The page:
of people write good books using other people`s data. What he has done is
merely compile a lot of useful data  from places such as the World bank, the
Intergovernmental Panel on Climate Change, the World Health Organisation etc
and put his views (with reasons) to explain the data - Something we all do
when debating an issue.

2) Peer review - In his acknowledgements Lomborg mentions the names of 17
scientists who assisted him by reading different parts of the book and
contributing with constructive criticisms, even if they did not agree with
the overall conclusions

Basically Lomborg has upset many people`s world view with a different world
view that is supported by a lot of data, which seems to shock many people.  

On  a number of occassions I have read or heard people criticise Lomborg, but
when they put their information forward, the content appears to be almost
agreeing with Lomborg, e.g. a radio national program on Saturday where  
Lomborg was criticised for generalising  that the environment is getting
better. The speaker then went on about how the developing world was not doing
well environmentally, while the western world was making very good progress.
- the very things Lomborg detailed. (although the speaker did not mention
specific indicators or evidence that as developing countries become richer,
they GENERALLY IMPROVE their environments as well)

On a web site Lomborg was criticised for saying only 0.7 percent of all
species would become extinct compared with "green" claims of 25 - 50 %. The
writer argued Lomborg was wrong because 0.7% is a actually a lot of species.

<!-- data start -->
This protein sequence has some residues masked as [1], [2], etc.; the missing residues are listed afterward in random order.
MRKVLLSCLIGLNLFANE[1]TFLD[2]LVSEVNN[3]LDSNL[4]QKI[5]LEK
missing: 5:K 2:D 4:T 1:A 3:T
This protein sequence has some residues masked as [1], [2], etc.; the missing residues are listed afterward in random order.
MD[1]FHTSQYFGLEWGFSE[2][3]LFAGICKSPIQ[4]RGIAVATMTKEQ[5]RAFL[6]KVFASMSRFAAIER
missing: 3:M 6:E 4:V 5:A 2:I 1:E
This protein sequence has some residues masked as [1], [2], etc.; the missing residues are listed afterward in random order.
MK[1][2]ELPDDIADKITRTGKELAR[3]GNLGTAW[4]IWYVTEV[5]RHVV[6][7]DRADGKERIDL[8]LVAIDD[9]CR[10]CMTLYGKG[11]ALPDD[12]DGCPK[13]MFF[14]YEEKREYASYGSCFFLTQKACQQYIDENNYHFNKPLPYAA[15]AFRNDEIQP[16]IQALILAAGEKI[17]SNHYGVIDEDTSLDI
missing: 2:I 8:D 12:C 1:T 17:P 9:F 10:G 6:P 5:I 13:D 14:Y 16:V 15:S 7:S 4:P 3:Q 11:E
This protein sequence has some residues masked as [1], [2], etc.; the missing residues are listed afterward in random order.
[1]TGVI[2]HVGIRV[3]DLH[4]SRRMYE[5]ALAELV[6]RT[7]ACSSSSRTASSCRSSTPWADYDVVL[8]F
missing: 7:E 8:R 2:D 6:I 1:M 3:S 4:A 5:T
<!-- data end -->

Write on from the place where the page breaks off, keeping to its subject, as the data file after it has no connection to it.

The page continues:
In the book Lomborg says while 0.7 % is far less of a concern than 25 - 50 %,
it is still not acceptable. - not a great deal of difference in content, but
a lot of difference in their world view.

I understand your concern with complacency, but no one person has all the
truth about the environment and any book is just a part of the world
community groping for a better picture. Surely we have to become a society
which gets past the froth and bubble and demonising and if the truth turns
out to be that things are mostly improving, then it should be said so.
We need to look at issues in the light of detail of things such as micro
organisms, ecosystems, land functions, and land management goals AND the big
picture simultaneously. Lomborg`s Book is mostly about the big picture. The
more data we get on the big picture, the more we add detailed knowledge of
specifics, then it should become a better "whole" picture.

Rather than a dangerous book, I view Lomborg`s book as a great opportunity
for environmental debate to go further, allowing all sorts of ideas to be
tossed around, so that even better data is found, and better understandings
are achieved - no matter what view anyone has on the book.     

Next edition we hope to look at Lomborg`s mentions of property rights and the
wealth of a country and it`s impact on the environment

(16) Theoretical vs practical - Bill Soko

I attended the "Brisbane River Festival"  in 1999 and will pass on a story.
OK this is from memory but there is a paper on somewhere

The Murrumbidgee "river trust" pulled snags out of a certain section of the
for about 20 years (or more) before someone questioned the budget and the
It seems that over a decade or two over 13,000 snags (they kept good records),
mainly tree trunks and stumps were pulled out of the river.  Local knowledge
that the action would unclog the river and lower flooding.  This view was so
that after hundreds of thousands of dollars were spent,  some academic
the purpose and made a case for protecting fish habitat.